Now there’s a headline you probably never thought you’d see, right? After news broke this week that Moustapha Diagne was denied his eligibility and will be headed to a junior college instead of joining the Syracuse University basketball roster, suddenly a lot of pressure falls on the shoulders of a 6-foot-10, sparsely used big man from upstate New York.
I’m not telling you anything you don’t already know when I mention that Syracuse is suddenly painfully thin in the post, and in terms of roster depth in general. With only nine scholarship players eligible to play this year (the 10th, Paschal Chukwu, has to sit out this year after transferring in from Providence – incredibly poor luck since the 7-foot-2 Chukwu is precisely what the doctor ordered), Jim Boeheim will find himself extremely limited on what he can do this season. Obviously, Boeheim rarely plays more than six or seven guys during games that truly matter, and you can expect this year’s primary contributors to be Trevor Cooney, Michael Gbinije, Tyler Roberson, Kaleb Joseph, Dajuan Coleman, Tyler Lydon, and Malachi Richardson.
That leaves Frank Howard, who probably needs to develop for a year and is stuck behind the Cooney/Gbinije/Joseph/Richardson logjam at guard anyway, and Obokoh as the last two men in the rotation. But even though Obokoh looks to be the ninth man on paper, he could quickly find himself in a much bigger role this year, based on a number of possibilities.
The first is that the injury prone Coleman could, well, get injured. Orange fans need to be crossing every finger and toe and anything else that the former Jamesville-DeWitt star stays healthy, but recent history makes it hard to get too confident. The second is that, even if Coleman stays healthy, there’s a real cause for concern that foul trouble could crop up, leaving Obokoh as the only true big man coming off the bench.
I mentioned the possibility of Roberson sliding over to play the center position in an emergency, but the 6-foot-8, 215 pound junior is hardly an ideal fit for the middle of the 2-3 zone. Unless Boeheim suddenly decides to install a little man to man defense and force the tempo to negate the lack of size in the middle, that means Obokoh is the next man up at center.
Obviously, he’s still a very raw prospect. After quite unfortunately losing a year of eligibility due to some NCAA red tape, Obokoh is in his third year in the program but only his second season of action. Last year, in very limited minutes, he averaged 0.8 points and 1.6 rebounds per game in 6.8 minutes. Stretched out to a per-40 average, that translates to 4.5 points and 9.4 rebounds. Obviously, Obokoh isn’t going to play 40 minutes but it does show he’s able to rebound fairly effectively, and it’s rebounding and shot blocking that the Orange will need if he’s going to man the center position, even in a limited capacity.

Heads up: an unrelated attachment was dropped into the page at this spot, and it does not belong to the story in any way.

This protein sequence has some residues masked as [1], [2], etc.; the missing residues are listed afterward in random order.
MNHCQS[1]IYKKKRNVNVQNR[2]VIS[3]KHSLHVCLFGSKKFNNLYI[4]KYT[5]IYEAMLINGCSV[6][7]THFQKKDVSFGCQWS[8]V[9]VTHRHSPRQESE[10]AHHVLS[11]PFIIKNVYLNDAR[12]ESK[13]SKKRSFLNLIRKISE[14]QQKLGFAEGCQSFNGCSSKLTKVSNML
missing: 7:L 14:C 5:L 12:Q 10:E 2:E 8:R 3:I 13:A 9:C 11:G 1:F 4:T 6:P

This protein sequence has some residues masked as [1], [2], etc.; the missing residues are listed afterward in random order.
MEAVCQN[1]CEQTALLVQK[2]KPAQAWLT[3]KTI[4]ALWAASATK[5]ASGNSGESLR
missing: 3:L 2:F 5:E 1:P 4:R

At times, Obokoh looked plenty lost out on the floor. And by “at times” I mean most of the time, but one of the chief concerns is that he’ll foul out in about three minutes every time he takes the floor. While that very nearly happened once last season (four fouls in five minutes against Florida State), he was pretty surprisingly able to stay out of foul trouble against some very good teams.
Last year, Obokoh played 10 or more minutes five times, with three of those games coming against Boston College, Notre Dame, and Duke. He picked up a combined five fouls in 38 total minutes between those three games. Not exactly stellar, but if Obokoh can even provide 10-15 minutes without picking up too many fouls, while also contributing about four rebounds and a blocked shot or two per game, that’d probably be more than many of us could have hoped for from the project center.
It’s unfortunate that Obokoh was unable to make the trip to Europe to play with USA East Coast, after having been named to the roster back in June. It could have been a valuable experience for Obokoh to get in that extra competition and experience, but he remained in the US to complete some summer academic work instead. Chances are, Obokoh was brought in to work in the program for a full five years, taking advantage of his size and athleticism to much more slowly learn how to really play the game of basketball and become an effective backup center by his redshirt junior year. Because the NCAA took away one year of his eligibility, that idea quickly went off the rails, and now that there are only nine scholarship players available this year, he’s being forced into a much bigger role than probably even he anticipated.
It’s going to be an interesting transition year for Syracuse as they begin the NCAA’s scholarship reduction now that they’re back down to 10 players. There’s very little margin for error for Boeheim’s squad this season if they want to earn a trip to March Madness, and at least some moderate progression by Obokoh could be a chief factor in the team finding success this season. By all accounts, Obokoh is a strong student and a terrific young man. Now we just need to see him develop into a capable backup for the Orange this season.